This show is 23 minutes long and can be played below on this page or via iTunes or via the tool of your choice using this feed.

Listen to previous episodes here. You can can download this Mp3 file directly from here.

Thanks to Break the Bans for the music, licensed using Creative Commons.

Greater Austin Area Telecommunications Network Saves Millions for Taxpayers

Austin, Texas, with a little over 820,000 people, is home to several centers of higher ed, the Southwest Music Festival, and a next generation network known as the Greater Austin Area Telecommunications Network (GAATN).

It was also the second metro area selected by Google for the Google Fiber deployment. But before they got Google Fiber, a local partnership had already connected key community anchor institutions with limitless bandwidth over fiber networks. The network measures its success in terms of cost avoidance, and averages out to a savings of about $18 million per year combined for its 7 member entities.

In 2011, the National Association of Telecommunications Officers and Advisors (NATOA) named GAATN the Community Broadband Organization of the Year. Today, GAATN also serves the  City of Austin, the Austin Indepedent School District (AISD), Travis County, local State of Texas facilities, Austin Community College (ACC), the University of Texas at Austin (UT), and the Lower Colorado River Authority (LCRA).

GAATN's bylaws prevent it from providing service to businesses or individual consumers. Texas, like 18 other states, maintains significant barriers that limit local public authority to build networks beyond simply connecting themselves. As a result, local entities must tread lightly even if they simply want to provide service for basic government functions.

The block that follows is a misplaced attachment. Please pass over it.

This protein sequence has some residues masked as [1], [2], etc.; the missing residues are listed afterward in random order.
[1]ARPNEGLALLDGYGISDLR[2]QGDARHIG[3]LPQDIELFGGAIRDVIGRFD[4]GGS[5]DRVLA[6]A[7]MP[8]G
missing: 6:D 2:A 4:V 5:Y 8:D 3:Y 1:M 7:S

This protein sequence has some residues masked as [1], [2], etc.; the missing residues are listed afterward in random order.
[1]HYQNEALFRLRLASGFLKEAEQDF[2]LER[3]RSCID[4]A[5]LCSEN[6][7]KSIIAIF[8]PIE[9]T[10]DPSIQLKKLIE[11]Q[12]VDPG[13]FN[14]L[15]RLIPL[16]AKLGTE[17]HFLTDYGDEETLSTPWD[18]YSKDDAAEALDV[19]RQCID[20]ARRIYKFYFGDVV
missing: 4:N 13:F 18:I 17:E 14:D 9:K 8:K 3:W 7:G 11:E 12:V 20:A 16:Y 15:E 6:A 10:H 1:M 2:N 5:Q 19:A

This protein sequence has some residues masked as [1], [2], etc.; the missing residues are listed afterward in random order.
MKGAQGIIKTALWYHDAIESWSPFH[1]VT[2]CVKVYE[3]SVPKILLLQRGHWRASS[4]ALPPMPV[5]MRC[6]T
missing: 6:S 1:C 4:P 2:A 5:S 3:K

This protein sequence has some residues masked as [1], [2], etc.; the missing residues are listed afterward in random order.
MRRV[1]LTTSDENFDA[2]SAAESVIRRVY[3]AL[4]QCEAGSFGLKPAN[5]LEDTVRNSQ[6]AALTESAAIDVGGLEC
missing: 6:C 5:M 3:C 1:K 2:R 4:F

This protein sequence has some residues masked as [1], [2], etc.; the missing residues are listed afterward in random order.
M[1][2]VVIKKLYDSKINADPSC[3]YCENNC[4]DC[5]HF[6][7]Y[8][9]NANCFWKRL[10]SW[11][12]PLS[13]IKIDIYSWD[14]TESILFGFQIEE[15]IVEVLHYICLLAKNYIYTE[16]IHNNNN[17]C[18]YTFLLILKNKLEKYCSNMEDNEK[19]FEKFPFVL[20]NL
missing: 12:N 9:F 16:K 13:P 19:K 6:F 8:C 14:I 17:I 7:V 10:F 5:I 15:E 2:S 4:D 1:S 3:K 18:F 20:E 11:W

Austin Logo

Decades ago, Austin obtained an Institutional Network (I-Net) as part of a franchise agreement with a private cable company, Cablevision. At that time, AISD used the I-Net for video and data transmission, with frequent use of video for teaching between facilities. In the late 80s, the district experienced large growth, which required adding facilities and phone lines. Phone costs for 1988 were estimated as $1 million and the 10 year estimate was $3 million. In 1989, AISD hired a telecommunications design company to conduct a study and make recommendations. JanCom recommended a 250 mile fiber network connecting schools. The network was expected to pay for itself in 10 years when only considering the cost of phone.

During this time period, Cabelvision sold off its assets in the Austin area to Time Warner Cable. TWC kept rising the cost of mainentance of the old coaxial I-Net until estimates reached $500,000 per year to keep the failing technology alive. The network repeatedly went down. Connected entities were still using modems to transfer data and the amount TWC wanted to upgrade the I-Net was out of the question.

In what would become a lasting collaboration, AISD approached the City of Austin about sharing the cost and ownership of a new fiber network. The proposal was received enthusiastically and soon two additional partners came on board. AISD, the City of Austin, Travis County, and ACC developed an interlocal agreement to construct, own, and manage a fiber network that would eventually serve schools, libraries, local government facilities, and several higher ed institutions.

The group quickly determined the school should be the entity to contract for the construction. Texas law allowed more flexibility for schools when dealing with contractors. The school was also to be the financial administrator of the GAATN organization and the member with the largest share of the network.

In 1991, the group released an RFP for construction of a new network and Southwest Bell won the contract with a bid of $18 million. Original construction, which begin in 1994, consisted of 8 rings and 2 superrings, each consisting of 114-strand fiber optic cable. After some problems, due to Southwest Bell's low quality work, construction was completed in 1998. The initial network was 345 miles long and has since expanded to 371 miles. Three points of presence (POPs) have been in place since day one of the network, including POPs to Level Three, AT&T, and CenturyLink. Approximately 30% of the fiber is currently lit and providing service to members.